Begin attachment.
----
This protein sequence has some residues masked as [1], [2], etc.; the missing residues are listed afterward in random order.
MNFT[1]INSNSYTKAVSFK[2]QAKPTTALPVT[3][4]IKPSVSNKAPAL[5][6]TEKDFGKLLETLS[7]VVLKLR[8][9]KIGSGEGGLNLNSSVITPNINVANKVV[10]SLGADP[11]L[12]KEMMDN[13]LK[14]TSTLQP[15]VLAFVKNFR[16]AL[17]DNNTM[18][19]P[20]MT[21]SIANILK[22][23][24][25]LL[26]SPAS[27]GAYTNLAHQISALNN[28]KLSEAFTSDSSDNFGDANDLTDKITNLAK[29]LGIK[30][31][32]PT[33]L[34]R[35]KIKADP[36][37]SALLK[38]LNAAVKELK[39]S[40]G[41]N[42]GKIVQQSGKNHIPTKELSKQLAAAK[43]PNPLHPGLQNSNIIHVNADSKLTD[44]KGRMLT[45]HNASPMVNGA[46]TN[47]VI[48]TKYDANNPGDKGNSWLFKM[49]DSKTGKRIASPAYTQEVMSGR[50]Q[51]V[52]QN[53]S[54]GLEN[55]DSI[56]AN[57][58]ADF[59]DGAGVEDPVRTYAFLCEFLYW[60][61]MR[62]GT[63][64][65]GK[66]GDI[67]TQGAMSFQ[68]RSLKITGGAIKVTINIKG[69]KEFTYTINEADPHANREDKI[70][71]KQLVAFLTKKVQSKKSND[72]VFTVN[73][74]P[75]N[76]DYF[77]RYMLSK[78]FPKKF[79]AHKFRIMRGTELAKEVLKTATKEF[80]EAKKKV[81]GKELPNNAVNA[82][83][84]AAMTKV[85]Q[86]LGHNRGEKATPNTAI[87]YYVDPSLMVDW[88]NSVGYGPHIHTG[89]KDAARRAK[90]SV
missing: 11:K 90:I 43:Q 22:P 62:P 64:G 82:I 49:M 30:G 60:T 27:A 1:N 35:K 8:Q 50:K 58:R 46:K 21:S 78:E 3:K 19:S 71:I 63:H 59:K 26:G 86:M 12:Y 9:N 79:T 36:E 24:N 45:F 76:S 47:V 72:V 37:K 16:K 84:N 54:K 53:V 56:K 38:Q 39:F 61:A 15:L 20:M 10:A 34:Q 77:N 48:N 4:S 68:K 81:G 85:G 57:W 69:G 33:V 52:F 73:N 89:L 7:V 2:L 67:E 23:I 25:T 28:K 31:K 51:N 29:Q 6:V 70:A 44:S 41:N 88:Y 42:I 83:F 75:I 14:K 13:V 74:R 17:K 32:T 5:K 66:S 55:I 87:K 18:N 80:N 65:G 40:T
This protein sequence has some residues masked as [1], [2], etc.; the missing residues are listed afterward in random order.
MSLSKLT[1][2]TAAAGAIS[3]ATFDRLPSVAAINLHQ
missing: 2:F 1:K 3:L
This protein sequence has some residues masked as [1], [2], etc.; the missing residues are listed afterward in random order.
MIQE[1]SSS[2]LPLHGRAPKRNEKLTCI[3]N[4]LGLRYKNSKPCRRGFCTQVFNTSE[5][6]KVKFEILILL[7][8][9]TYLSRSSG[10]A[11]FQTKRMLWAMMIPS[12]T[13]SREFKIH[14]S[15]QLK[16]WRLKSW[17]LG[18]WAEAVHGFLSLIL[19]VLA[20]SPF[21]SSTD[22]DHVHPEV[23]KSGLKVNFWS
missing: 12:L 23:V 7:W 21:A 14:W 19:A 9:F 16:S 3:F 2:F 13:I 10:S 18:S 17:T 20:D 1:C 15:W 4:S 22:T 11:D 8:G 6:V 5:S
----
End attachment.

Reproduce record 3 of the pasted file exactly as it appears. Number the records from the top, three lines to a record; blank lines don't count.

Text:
This protein sequence has some residues masked as [1], [2], etc.; the missing residues are listed afterward in random order.
MIQE[1]SSS[2]LPLHGRAPKRNEKLTCI[3]N[4]LGLRYKNSKPCRRGFCTQVFNTSE[5][6]KVKFEILILL[7][8][9]TYLSRSSG[10]A[11]FQTKRMLWAMMIPS[12]T[13]SREFKIH[14]S[15]QLK[16]WRLKSW[17]LG[18]WAEAVHGFLSLIL[19]VLA[20]SPF[21]SSTD[22]DHVHPEV[23]KSGLKVNFWS
missing: 12:L 23:V 7:W 21:A 14:W 19:A 9:F 16:S 3:F 2:F 13:I 10:S 18:S 17:T 20:D 1:C 15:W 4:S 22:T 11:D 8:G 6:V 5:S